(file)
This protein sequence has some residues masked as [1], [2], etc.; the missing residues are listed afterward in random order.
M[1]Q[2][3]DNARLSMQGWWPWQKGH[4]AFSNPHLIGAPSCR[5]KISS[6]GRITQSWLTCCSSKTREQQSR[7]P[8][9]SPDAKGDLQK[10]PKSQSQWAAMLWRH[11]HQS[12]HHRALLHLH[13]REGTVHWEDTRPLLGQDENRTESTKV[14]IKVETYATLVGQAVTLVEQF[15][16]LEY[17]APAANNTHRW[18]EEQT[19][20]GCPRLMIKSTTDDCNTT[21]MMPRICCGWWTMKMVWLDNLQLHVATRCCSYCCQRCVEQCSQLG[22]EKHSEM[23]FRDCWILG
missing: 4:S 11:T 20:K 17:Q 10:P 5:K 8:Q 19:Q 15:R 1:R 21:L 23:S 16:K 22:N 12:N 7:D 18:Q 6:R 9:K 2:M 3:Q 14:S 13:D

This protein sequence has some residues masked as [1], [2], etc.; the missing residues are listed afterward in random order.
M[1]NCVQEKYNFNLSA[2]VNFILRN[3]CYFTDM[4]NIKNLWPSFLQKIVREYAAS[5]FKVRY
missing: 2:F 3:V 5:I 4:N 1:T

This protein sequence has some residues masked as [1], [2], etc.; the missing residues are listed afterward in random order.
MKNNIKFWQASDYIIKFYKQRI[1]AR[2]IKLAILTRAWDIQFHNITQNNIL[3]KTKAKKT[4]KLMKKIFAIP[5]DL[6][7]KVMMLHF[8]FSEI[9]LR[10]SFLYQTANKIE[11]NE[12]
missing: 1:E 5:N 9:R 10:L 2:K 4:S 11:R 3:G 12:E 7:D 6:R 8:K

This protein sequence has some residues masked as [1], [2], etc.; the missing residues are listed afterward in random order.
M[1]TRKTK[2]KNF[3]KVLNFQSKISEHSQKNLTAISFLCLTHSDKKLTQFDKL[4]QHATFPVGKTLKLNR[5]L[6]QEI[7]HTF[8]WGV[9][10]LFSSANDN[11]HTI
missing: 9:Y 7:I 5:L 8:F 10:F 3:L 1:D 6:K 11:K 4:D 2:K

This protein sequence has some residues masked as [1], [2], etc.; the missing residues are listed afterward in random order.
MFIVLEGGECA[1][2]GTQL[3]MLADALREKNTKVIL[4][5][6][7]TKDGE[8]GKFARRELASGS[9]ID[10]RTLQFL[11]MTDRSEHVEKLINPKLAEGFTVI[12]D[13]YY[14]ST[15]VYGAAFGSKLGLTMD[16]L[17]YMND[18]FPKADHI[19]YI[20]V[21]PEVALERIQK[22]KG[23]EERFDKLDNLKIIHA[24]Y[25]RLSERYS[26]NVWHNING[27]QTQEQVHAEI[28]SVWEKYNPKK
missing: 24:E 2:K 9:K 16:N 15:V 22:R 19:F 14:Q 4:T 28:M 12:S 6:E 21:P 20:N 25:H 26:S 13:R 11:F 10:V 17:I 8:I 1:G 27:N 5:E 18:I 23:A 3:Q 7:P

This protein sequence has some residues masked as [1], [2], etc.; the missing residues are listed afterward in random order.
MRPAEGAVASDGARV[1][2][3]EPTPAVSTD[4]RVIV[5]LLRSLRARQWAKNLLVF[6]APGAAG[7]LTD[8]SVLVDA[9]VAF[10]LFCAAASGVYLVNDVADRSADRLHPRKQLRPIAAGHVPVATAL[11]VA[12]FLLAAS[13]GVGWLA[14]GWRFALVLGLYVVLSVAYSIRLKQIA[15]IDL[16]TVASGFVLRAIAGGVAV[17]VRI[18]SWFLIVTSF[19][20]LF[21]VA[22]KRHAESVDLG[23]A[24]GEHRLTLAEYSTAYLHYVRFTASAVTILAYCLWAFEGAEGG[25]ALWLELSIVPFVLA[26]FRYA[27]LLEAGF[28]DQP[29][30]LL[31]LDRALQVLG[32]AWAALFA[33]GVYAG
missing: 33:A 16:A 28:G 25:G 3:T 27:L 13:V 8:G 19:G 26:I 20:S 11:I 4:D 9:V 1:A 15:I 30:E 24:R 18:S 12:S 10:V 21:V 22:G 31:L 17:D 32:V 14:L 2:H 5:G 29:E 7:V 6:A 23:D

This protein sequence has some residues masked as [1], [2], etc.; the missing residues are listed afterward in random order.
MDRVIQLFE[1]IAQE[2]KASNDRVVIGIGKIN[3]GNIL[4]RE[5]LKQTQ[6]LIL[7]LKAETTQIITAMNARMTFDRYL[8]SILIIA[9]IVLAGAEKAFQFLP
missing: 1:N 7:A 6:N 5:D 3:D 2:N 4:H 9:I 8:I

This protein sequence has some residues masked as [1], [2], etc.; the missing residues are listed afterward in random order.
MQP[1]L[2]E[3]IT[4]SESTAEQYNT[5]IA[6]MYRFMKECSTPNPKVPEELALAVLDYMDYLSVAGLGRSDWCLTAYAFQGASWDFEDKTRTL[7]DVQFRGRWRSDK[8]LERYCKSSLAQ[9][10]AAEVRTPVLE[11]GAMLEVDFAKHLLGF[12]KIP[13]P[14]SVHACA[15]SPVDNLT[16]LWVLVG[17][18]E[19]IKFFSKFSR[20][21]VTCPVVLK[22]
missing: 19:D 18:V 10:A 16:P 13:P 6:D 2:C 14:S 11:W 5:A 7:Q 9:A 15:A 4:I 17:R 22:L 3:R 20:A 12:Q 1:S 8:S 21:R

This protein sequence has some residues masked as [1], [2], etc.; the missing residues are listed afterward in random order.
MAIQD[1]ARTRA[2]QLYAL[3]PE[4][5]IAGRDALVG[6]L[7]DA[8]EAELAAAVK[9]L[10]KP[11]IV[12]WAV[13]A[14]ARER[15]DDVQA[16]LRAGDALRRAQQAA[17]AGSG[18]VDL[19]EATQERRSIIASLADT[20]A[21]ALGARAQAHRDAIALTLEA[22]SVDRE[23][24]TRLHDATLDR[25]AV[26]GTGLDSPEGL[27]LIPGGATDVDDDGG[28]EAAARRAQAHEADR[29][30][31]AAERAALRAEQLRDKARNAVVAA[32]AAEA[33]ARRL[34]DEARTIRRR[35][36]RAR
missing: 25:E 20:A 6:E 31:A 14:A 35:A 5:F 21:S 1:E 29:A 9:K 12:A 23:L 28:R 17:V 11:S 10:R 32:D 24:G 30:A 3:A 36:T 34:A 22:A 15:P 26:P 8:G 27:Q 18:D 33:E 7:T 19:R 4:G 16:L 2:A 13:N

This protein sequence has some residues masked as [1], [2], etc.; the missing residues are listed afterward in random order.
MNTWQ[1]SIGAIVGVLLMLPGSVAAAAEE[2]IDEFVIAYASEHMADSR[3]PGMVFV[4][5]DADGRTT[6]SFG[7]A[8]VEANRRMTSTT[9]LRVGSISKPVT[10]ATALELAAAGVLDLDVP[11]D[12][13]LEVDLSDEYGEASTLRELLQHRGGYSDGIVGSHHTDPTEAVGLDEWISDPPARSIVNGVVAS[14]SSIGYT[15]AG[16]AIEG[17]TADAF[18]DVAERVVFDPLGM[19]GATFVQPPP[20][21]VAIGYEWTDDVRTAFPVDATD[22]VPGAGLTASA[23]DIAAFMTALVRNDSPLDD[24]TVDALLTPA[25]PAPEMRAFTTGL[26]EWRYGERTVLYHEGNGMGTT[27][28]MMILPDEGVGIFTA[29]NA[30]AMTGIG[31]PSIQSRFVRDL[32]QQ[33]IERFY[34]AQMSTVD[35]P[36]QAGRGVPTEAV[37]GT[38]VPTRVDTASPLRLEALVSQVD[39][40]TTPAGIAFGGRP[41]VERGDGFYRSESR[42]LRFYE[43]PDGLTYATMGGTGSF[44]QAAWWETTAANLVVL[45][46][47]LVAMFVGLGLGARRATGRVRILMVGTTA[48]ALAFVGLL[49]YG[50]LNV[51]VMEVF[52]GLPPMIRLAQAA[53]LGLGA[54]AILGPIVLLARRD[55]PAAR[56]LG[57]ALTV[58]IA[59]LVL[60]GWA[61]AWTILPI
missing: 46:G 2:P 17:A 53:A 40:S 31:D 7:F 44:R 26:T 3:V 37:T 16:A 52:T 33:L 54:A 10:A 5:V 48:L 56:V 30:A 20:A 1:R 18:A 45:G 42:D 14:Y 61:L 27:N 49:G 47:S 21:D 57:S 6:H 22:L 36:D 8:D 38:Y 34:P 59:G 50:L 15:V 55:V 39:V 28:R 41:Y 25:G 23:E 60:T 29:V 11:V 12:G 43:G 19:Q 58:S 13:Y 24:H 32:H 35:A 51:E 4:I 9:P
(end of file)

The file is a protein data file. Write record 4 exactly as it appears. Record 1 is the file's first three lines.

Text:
This protein sequence has some residues masked as [1], [2], etc.; the missing residues are listed afterward in random order.
M[1]TRKTK[2]KNF[3]KVLNFQSKISEHSQKNLTAISFLCLTHSDKKLTQFDKL[4]QHATFPVGKTLKLNR[5]L[6]QEI[7]HTF[8]WGV[9][10]LFSSANDN[11]HTI
missing: 9:Y 7:I 5:L 8:F 10:F 3:L 1:D 6:K 11:K 4:D 2:K